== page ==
Providing the opportunity to launch non-regulated campaigns makes startup financing much easier, since the preparation of these campaigns is a lot quicker and the processes are simpler than in the case of regulated campaigns. A couple of platforms recognized this and made available donation-based and reward-based campaigns. On Conda the campaign initiators issue subordinated loans, and now having regard to the crisis, the interest may be paid in other forms than cash: by providing services. Startnext abolished the obligation of providing the backers with perks, thus allowing the launch of donation-based campaigns. The Swedish platform FundedByMe launched its donation-based campaigns a few days ago, just like the Hungarian platform, Tokeportal.hu
The platforms adjust their activity to government measures: some platforms (e.g. the British platforms Seedrs and Crowdcube) offer professional help to companies, which are eligible to participate in government-backed grant schemes.
The initiative of Startnext is unique among the platforms: it has launched a relief fund, with the opportunity to apply either with already launched campaigns or new projects. The fund complements the donations of the crowd in the case of selected campaigns, in the total value of at most EUR 500,000
The solution of the Austrian model
The Austrian government published its measures on 20th April, with the aim to relieve the harm caused to startups by the COVID-19 pandemic. It has established the Covid-Startups Relief Fund and the Venture Capital Relief Fund, the details of which are to be published later.
Coronavirus negatively affects the Austrian small and medium-sized companies: there is significant delay in or even cease of production and development, but the shortage in supply and the uncertainty that affects all sectors pose a great challenge as well as cause liquidity problems for small and medium-sized companies.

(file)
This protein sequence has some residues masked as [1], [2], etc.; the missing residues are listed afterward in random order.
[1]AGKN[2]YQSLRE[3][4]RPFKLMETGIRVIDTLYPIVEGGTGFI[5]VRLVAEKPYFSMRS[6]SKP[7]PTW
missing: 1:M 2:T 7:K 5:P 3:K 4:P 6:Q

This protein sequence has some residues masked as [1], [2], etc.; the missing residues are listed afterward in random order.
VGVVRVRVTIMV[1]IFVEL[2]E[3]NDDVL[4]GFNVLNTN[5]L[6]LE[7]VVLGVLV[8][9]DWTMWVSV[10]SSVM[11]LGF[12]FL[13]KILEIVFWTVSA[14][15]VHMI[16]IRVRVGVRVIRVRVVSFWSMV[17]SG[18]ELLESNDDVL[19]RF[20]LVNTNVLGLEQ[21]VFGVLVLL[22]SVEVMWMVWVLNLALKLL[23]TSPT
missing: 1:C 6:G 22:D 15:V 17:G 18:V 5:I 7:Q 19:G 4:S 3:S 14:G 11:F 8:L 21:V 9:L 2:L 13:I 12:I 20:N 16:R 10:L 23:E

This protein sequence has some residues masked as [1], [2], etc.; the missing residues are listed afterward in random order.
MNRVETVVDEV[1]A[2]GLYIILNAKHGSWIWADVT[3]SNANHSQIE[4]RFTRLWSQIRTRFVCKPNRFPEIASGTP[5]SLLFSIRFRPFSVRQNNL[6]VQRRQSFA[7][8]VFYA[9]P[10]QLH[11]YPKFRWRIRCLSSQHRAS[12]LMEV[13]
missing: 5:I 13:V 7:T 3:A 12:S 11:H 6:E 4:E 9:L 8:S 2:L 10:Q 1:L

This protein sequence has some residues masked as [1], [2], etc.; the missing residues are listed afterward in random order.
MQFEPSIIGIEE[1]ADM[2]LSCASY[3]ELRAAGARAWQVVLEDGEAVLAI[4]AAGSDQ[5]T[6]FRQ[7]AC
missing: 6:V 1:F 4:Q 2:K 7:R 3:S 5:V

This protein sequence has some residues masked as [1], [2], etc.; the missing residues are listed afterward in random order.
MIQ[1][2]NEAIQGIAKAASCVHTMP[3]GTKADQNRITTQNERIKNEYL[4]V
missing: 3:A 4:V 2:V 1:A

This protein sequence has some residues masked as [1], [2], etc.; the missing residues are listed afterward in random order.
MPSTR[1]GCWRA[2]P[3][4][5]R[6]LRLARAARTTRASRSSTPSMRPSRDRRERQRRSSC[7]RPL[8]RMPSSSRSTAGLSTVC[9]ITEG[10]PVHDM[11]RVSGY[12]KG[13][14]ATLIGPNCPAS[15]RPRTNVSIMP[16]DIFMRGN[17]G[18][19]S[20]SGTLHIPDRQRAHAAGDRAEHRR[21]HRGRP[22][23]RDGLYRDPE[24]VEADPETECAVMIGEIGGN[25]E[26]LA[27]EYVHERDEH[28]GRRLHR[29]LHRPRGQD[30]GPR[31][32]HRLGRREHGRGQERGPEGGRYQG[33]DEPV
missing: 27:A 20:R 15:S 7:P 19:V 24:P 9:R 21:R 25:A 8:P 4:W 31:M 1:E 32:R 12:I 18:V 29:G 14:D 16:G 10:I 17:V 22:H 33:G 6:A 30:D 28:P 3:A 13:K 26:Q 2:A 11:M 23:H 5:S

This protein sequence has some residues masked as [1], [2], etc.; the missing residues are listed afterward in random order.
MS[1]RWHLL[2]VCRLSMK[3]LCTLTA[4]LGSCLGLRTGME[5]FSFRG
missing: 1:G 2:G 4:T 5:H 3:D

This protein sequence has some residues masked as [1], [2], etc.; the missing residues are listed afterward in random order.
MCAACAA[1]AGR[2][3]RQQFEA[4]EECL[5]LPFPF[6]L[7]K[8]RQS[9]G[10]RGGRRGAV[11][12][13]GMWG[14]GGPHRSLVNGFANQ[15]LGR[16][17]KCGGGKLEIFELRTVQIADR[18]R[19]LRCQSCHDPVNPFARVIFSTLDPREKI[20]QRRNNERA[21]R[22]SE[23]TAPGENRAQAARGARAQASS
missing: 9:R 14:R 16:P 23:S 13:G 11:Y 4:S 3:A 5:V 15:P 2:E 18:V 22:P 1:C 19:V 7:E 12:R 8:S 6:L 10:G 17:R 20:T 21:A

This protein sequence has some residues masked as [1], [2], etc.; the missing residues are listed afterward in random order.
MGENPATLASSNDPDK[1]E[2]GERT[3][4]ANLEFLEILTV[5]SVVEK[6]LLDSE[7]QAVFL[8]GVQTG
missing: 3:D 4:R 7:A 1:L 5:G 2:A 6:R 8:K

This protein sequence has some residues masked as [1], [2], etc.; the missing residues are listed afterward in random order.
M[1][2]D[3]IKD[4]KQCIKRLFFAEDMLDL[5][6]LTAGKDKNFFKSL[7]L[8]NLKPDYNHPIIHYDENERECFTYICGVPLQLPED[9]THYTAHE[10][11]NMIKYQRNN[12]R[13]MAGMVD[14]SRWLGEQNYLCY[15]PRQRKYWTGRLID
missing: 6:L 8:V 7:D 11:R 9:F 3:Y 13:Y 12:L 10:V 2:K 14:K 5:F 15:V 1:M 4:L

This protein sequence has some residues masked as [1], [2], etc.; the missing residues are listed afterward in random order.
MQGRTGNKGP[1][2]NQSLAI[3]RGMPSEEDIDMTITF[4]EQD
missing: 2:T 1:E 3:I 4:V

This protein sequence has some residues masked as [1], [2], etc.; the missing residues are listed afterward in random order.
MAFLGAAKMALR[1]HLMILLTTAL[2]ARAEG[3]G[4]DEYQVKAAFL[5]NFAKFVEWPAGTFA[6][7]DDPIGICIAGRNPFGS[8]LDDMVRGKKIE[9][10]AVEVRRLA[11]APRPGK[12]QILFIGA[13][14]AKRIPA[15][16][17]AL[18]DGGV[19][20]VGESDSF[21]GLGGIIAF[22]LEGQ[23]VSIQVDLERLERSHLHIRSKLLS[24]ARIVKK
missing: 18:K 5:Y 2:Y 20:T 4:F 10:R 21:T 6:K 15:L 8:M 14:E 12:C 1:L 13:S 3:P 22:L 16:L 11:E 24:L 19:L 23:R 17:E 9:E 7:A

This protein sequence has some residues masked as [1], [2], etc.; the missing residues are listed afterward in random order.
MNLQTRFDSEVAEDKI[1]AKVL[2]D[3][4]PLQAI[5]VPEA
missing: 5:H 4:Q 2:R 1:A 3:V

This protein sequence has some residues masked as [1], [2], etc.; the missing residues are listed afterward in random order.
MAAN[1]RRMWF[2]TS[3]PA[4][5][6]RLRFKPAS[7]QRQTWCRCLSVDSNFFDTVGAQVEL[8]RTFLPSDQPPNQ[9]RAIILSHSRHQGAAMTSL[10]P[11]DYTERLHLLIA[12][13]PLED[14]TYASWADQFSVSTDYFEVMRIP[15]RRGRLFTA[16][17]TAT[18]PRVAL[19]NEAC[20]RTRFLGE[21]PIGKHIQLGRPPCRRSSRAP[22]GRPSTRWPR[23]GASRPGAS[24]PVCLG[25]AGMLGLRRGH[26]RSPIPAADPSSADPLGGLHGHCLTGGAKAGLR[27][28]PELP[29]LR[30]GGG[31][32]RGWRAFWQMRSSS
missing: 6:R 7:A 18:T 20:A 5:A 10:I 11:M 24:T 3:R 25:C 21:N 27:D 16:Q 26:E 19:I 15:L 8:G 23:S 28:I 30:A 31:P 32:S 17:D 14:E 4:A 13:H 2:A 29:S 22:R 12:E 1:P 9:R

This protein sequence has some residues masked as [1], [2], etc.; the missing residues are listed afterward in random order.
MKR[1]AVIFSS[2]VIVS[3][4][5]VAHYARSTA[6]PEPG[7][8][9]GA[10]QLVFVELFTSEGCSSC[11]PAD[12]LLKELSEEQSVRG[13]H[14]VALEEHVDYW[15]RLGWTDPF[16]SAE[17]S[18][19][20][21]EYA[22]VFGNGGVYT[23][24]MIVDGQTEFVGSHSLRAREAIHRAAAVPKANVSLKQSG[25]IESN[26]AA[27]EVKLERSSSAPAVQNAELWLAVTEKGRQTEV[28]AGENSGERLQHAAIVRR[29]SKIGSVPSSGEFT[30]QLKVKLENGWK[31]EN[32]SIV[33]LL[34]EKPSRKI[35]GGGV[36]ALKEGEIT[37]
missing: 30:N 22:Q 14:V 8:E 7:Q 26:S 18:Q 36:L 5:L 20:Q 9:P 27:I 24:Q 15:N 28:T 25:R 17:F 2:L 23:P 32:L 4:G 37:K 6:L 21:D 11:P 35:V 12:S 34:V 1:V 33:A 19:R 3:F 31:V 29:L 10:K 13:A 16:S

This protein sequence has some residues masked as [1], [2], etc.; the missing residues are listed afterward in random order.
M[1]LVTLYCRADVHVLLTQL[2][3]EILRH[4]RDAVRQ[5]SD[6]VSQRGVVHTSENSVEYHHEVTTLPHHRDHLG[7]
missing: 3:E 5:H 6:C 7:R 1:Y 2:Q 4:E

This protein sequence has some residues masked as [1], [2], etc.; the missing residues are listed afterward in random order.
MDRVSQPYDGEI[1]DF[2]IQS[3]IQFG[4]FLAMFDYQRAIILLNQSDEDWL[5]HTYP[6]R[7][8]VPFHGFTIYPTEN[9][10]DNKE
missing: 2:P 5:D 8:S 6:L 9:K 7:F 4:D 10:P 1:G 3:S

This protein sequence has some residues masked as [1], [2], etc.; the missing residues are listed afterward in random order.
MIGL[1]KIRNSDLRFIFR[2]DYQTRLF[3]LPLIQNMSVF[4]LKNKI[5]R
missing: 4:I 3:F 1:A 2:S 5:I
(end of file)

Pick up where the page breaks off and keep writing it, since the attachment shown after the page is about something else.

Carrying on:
The Covid-Startups Relief Fund complements the funding of startups by providing the same amount as the startup has raised since the outbreak of the crisis. The startups have to refund this amount at a later point in time, after they become successful. The fund of EUR 50 million thus provides further liquidity to the sector in the value of EUR 100 million. The complementary funds can be raised through a platform.
The Venture Capital Relief Fund mobilizes further funding by providing capital guarantee for 50% the amount that Venture Capital funds invest through a call option in Austrian startups, in the total value of EUR 25 million. The average volume of investments is expected to range between EUR 200,000 and 1 million, these will serve the adaptation to the crisis.
Save our startups!
Almost all the examined platforms highlight the importance of innovative solutions and raise the attention to the need to support the startups.
Startup companies usually have limited reserves, therefore the reduction in their revenues poses such a challenge to them that they have never seen before. Some companies can survive the crisis through their own efforts but it is a common interest of our society to increase the number of companies that pull through the pandemic and its economic effects.
Jeff Lynn, the CEO of Seedrs, one of the most successful British platform that has had more than 1,000 successful campaigns with more than GBP 850 million of investments, informs its users via regular newsletters. In his last newsletter he has published a campaign called Save Our Startups. The aim of the campaign is to persuade the government of the United Kingdom to take specific measures in order to save the unique British startup ecosystem during the COVID-19 crisis. Jeff Lynn summarized the necessary measures in the following three points:
- Providing an equity-based liquidity package suitable to save startups at risk. The currently available schemes are available only to certain kinds of startups, while many companies with great potential for growth cannot access them. Thousands of such companies might go bankrupt without support from the government.
- The government of the United Kingdom supports the fundraising of startup companies with the EIS (Enterprise Investment Scheme) and the SEIS (Seed Enterprise Investment Scheme) schemes. The disbursement of tax credits and other grants should be accelerated, since the liquidity of the private sector has shrunk. Business angels and investment institutions cannot provide enough funds for startup companies, therefore it is incredibly important to disburse state funds quickly.
- There is a need to extend those schemes, which provide incentives (tax relief, tax credits) to investment, just like EIS and SEIS. Equity and debt financing of startups has decreased, therefore it is particularly important to introduce further incentives to investment.
Harmonized measures of the private and public sectors are needed to preserve the successes that startup companies have achieved in the past years. These results are in danger now but it seems that the private sector was much quicker to react than most governments. Let’s hope that after curbing the pandemic, startups continue to grow just like before.